Located at Waigani roughly 5 miles from Port Moresby. Also known as "Ward Drome", "5 Mile" or "5 Mile Drome" also known as "Wards". Code named "Maple".
During the middle of 1942, built by the
Australian administration led by Australian Lt. Col. K. H. Ward, C. O. of the 53rd Battalion (Militia). Surfaced with bitumen by US Army engineers and further developed with two parallel runways measuring 6,000' x 100' runways, with extensive taxiways and revetment area to the east of the runways, interconnected to 7 Mile Drome (Jackson).
Named "Ward Drome" in honor of Australian Lt. Col. K. H. Ward, who was involved with its construction and was killed on August 27, 1942, at Isurava on the Kokoda Trail. Also known as "Wards Drome" or "Ward's Drome".
World War II Pacific Theatre History
During 1943, Wards was
the busiest airfield in the entire Southern Hemisphere. It was mainly
used by cargo and larger aircraft. Designated U. S. Army APO 929.
based at 5-Mile Drome (Wards)
374th TCG, 22nd TCS (C-47) Garbutt Jan 24, 43 - Aug 29, 44 Finschafen
90th BG, 320th BS (B-24) Iron Range Feb 10 - Dec 1, 43 Dobodura
90th BG, 321st BS (B-24) Iron Range Feb 10 - Dec 1, 43 Dobodura
348th FG, 341st FS (P-47) USA June 23 - December 17, 1943 Finschafen
348th FG, 342nd FS (P-47) USA June 23 - December 17, 1943 Finschafen
RAAF units based at 5-Mile Drome (Wards)
9th Group, 22nd Squadron (Boston)
9th Group, 30th Squadron (Beaufighter) Bohl River September 12, 1942 - July 28, 1943 Vivigani
On April 12, 1943 during Operation I-Go, Wards Drome was attacked by nine Japanese bombers. Their bombs destroyed several aircraft including: Beaufighter A19-50 destroyed Beaufighter A19-11 converted to parts, Beaufighter A19-37 damaged, converted to parts, Beaufighter A19-5 damaged, repaired.
5 Mile Drome (Ward) was disused since the war. Postwar, the former runways were used as a raceway for vehicles known as "Racecourse Road" and later developed into "Waigani Drive" that runs atop the main runway. Most of the revetments were bulldozed flat and an scrap metal detail meted down the remaining aluminium from aircraft and parts abandoned in the area. Well into the 1950s, locals would siphon fuel from aircraft fuel tanks abandoned in the area for their own use.
The former airfield is located in the Waigani area
of Port Moresby, where most of the Papua New Guinea Government buildings
and foreign embassies are located.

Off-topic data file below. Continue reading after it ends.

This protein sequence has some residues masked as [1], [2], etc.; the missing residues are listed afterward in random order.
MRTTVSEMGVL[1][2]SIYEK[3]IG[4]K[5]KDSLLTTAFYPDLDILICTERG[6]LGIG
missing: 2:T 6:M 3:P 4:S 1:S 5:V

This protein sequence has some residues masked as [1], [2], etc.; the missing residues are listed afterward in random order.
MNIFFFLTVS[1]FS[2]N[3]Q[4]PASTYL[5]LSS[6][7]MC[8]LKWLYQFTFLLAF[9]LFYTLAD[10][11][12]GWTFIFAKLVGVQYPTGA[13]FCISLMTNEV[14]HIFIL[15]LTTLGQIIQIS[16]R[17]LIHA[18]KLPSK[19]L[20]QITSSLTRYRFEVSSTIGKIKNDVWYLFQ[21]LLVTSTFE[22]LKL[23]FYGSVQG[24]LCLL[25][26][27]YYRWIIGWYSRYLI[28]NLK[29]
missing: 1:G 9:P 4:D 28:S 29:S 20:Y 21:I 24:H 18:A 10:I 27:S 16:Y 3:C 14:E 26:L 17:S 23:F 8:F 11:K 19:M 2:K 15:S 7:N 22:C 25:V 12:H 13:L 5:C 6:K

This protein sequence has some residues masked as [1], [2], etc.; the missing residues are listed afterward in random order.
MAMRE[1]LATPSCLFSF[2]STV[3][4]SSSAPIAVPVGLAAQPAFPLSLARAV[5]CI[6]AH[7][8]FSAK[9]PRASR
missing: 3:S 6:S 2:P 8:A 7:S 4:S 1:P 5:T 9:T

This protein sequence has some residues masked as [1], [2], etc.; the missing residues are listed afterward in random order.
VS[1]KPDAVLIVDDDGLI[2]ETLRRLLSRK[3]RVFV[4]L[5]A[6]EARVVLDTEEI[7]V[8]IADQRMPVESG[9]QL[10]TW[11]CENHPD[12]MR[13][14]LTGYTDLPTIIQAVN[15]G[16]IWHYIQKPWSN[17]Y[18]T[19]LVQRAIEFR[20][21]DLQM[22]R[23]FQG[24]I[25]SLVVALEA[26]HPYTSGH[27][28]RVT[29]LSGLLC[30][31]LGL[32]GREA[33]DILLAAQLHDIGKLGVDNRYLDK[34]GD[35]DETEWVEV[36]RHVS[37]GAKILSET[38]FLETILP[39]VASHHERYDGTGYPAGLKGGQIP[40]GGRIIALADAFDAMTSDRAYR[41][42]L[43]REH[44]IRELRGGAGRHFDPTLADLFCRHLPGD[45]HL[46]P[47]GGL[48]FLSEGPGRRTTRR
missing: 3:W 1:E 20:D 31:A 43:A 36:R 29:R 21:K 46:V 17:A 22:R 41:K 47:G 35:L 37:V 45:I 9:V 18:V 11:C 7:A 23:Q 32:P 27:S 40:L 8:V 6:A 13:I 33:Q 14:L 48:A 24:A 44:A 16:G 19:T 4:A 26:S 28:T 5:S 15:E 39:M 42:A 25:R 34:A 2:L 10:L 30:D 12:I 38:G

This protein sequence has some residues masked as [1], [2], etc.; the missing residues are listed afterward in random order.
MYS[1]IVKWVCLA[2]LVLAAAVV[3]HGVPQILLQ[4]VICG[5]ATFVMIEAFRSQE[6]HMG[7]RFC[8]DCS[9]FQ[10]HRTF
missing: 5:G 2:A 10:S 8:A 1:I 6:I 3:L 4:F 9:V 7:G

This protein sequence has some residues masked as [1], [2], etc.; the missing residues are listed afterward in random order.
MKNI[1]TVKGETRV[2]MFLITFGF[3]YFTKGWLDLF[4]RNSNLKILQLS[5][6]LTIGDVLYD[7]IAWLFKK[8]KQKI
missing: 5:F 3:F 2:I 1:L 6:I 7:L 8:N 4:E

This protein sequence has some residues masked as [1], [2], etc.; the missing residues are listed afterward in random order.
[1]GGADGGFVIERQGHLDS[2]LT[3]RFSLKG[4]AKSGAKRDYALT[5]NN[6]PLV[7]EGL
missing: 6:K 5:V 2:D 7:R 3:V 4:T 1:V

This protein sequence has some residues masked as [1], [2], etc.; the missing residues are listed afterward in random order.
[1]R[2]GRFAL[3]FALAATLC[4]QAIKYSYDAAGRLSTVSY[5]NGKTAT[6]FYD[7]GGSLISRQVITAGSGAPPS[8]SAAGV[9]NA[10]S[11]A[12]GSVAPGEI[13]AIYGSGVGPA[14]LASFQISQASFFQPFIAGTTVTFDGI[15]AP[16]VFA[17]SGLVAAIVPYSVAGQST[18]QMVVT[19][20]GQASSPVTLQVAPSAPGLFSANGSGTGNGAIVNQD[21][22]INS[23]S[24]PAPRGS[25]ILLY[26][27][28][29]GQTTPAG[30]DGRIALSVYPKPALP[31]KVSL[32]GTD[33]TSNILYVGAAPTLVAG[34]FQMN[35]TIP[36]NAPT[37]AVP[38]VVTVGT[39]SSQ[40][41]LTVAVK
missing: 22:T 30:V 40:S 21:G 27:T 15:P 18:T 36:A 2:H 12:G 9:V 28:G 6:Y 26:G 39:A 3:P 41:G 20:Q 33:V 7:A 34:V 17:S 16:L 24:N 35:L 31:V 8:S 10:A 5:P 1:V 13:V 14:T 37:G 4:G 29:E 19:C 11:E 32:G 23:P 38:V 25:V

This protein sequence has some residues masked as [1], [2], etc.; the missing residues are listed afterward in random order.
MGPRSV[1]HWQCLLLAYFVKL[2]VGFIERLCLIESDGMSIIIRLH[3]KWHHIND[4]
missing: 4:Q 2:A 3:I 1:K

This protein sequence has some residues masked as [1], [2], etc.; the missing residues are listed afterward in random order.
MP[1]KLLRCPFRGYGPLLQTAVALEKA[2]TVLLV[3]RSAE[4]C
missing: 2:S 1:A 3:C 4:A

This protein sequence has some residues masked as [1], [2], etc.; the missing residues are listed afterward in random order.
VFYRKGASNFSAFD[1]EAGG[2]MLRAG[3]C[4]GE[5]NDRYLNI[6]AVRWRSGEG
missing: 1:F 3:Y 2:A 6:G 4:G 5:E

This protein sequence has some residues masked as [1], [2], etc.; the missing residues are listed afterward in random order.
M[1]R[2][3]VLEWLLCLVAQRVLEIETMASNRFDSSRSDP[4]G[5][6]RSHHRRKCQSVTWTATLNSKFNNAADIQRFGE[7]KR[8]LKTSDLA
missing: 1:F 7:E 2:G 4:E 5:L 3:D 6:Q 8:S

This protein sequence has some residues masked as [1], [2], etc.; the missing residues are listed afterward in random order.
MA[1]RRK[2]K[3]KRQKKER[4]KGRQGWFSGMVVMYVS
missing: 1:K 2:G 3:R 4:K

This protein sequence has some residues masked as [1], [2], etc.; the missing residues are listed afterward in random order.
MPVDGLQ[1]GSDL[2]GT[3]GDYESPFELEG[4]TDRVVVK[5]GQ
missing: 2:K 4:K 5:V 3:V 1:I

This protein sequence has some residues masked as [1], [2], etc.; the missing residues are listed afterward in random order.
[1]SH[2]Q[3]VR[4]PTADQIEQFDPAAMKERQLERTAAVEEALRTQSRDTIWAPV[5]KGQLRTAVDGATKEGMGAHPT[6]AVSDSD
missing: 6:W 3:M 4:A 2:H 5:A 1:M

5th Air Force Operations Headquarters
The U. S. Army Air Force 5th Air Force Operations Headquarters was ocated at Wards Drome. Reportedly, its
cement slab foundations still remain today.
374th Troop Carrier Group Camp Area
Located in a small valley was the camp area for the 374th Troop Carrier Group. Today, the area is located straight ahead when the road bends
towards the Port Moresby Golf Club.
27th Air Depot
Based between 5 Mile and 7 Mile, this group was responsible for
assembling crated aircraft delivered by ship docked in Fairfax
Harbor from the United States. Brand new aircraft were
delivered to Port Moresby assembled and then flown to other
bases. Ships continued to dock at Port Moresby until mid-1945
when transports switched to Manila
pilots wishing to pick up a brand new plane, they would
have to go all the way back to Port Moresby
5th Air Force Operations Headquarters (5th AF Ops HQ)
on a hill behind Wards Drome. A large 5th Air Force insignia
and USAAF star, drawn into the concrete. Concrete steps,
a garden and path that went up the ridge towards the HQ.
In the 1980's traces of the paint still remained. Today,
both the 5th AF logo and USSAF are partially broken, and
the area is overgrown, but it still offers commanding
an impressive remnant of the American era at Ward's
Drome. This marking is still present
to this day, on a small ridge off the main
visit the slab, drive down Sir John Guise Drive, cross the intersection
with Independence Way and Godwit
Street and keep going in the direction of the golf
that road begins to make a left turn, there is a hill
on your right.
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January 9, 2018